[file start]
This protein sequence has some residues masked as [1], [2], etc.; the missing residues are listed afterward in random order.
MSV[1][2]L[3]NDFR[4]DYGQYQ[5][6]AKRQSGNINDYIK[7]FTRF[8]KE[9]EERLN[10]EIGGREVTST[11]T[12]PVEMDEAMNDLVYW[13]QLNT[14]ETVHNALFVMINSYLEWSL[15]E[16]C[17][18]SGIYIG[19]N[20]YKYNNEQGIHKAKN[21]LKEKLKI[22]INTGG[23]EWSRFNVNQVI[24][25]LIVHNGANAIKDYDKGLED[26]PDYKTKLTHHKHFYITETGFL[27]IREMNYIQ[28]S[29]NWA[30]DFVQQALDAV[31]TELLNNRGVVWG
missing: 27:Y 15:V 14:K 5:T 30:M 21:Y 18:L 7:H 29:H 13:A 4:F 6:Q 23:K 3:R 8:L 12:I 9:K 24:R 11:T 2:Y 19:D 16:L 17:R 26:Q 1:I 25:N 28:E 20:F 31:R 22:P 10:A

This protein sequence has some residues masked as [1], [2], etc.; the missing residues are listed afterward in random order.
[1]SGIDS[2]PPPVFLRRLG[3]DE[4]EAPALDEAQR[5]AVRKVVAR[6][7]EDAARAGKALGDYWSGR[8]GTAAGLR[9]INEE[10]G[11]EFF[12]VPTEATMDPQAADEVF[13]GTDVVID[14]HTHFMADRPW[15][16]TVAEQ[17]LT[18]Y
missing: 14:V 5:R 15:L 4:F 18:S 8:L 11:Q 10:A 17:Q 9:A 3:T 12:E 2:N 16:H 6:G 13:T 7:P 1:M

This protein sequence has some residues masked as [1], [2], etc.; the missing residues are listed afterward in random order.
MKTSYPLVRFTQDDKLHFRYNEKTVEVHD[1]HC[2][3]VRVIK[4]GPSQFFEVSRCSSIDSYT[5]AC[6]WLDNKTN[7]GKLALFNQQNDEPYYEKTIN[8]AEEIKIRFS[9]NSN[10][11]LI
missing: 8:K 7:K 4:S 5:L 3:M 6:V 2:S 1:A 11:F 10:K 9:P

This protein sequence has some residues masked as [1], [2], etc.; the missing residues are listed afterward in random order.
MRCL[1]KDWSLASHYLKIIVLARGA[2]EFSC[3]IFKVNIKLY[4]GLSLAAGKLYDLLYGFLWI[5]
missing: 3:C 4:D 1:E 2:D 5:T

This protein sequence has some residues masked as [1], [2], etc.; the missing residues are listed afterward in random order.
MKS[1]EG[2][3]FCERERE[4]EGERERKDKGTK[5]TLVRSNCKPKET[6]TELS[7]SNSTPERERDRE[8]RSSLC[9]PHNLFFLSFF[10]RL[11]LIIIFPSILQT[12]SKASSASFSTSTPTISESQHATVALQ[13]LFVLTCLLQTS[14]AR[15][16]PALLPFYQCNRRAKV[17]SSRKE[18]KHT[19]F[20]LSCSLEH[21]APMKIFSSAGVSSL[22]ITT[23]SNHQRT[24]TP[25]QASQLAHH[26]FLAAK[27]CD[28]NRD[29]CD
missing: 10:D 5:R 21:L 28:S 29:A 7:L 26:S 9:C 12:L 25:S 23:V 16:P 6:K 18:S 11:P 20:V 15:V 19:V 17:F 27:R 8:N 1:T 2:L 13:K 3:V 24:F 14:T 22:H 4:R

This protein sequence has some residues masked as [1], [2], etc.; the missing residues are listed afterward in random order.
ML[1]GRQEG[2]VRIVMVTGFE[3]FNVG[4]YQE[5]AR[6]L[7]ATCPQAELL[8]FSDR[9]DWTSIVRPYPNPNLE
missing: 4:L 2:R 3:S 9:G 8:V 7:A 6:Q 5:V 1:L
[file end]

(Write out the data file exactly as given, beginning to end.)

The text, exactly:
This protein sequence has some residues masked as [1], [2], etc.; the missing residues are listed afterward in random order.
MSV[1][2]L[3]NDFR[4]DYGQYQ[5][6]AKRQSGNINDYIK[7]FTRF[8]KE[9]EERLN[10]EIGGREVTST[11]T[12]PVEMDEAMNDLVYW[13]QLNT[14]ETVHNALFVMINSYLEWSL[15]E[16]C[17][18]SGIYIG[19]N[20]YKYNNEQGIHKAKN[21]LKEKLKI[22]INTGG[23]EWSRFNVNQVI[24][25]LIVHNGANAIKDYDKGLED[26]PDYKTKLTHHKHFYITETGFL[27]IREMNYIQ[28]S[29]NWA[30]DFVQQALDAV[31]TELLNNRGVVWG
missing: 27:Y 15:V 14:K 5:T 30:M 21:Y 18:L 7:H 29:H 13:A 4:F 6:Q 23:K 3:R 8:L 12:I 9:K 24:R 11:T 2:Y 19:D 16:L 17:R 26:Q 1:I 25:N 28:E 20:F 31:R 22:P 10:A

This protein sequence has some residues masked as [1], [2], etc.; the missing residues are listed afterward in random order.
[1]SGIDS[2]PPPVFLRRLG[3]DE[4]EAPALDEAQR[5]AVRKVVAR[6][7]EDAARAGKALGDYWSGR[8]GTAAGLR[9]INEE[10]G[11]EFF[12]VPTEATMDPQAADEVF[13]GTDVVID[14]HTHFMADRPW[15][16]TVAEQ[17]LT[18]Y
missing: 14:V 5:R 15:L 4:F 18:S 8:L 11:Q 10:A 17:Q 9:A 3:T 12:E 2:N 16:H 6:G 13:T 7:P 1:M

This protein sequence has some residues masked as [1], [2], etc.; the missing residues are listed afterward in random order.
MKTSYPLVRFTQDDKLHFRYNEKTVEVHD[1]HC[2][3]VRVIK[4]GPSQFFEVSRCSSIDSYT[5]AC[6]WLDNKTN[7]GKLALFNQQNDEPYYEKTIN[8]AEEIKIRFS[9]NSN[10][11]LI
missing: 8:K 7:K 4:S 5:L 3:M 6:V 2:S 1:A 11:F 10:K 9:P

This protein sequence has some residues masked as [1], [2], etc.; the missing residues are listed afterward in random order.
MRCL[1]KDWSLASHYLKIIVLARGA[2]EFSC[3]IFKVNIKLY[4]GLSLAAGKLYDLLYGFLWI[5]
missing: 3:C 4:D 1:E 2:D 5:T

This protein sequence has some residues masked as [1], [2], etc.; the missing residues are listed afterward in random order.
MKS[1]EG[2][3]FCERERE[4]EGERERKDKGTK[5]TLVRSNCKPKET[6]TELS[7]SNSTPERERDRE[8]RSSLC[9]PHNLFFLSFF[10]RL[11]LIIIFPSILQT[12]SKASSASFSTSTPTISESQHATVALQ[13]LFVLTCLLQTS[14]AR[15][16]PALLPFYQCNRRAKV[17]SSRKE[18]KHT[19]F[20]LSCSLEH[21]APMKIFSSAGVSSL[22]ITT[23]SNHQRT[24]TP[25]QASQLAHH[26]FLAAK[27]CD[28]NRD[29]CD
missing: 10:D 5:R 21:L 28:S 29:A 7:L 26:S 9:C 12:L 25:S 23:V 16:P 6:K 18:S 11:P 20:V 15:V 19:V 17:F 27:R 8:N 1:T 2:L 13:K 3:V 24:F 14:T 22:H 4:R

This protein sequence has some residues masked as [1], [2], etc.; the missing residues are listed afterward in random order.
ML[1]GRQEG[2]VRIVMVTGFE[3]FNVG[4]YQE[5]AR[6]L[7]ATCPQAELL[8]FSDR[9]DWTSIVRPYPNPNLE
missing: 4:L 2:R 3:S 9:G 8:V 7:A 6:Q 5:V 1:L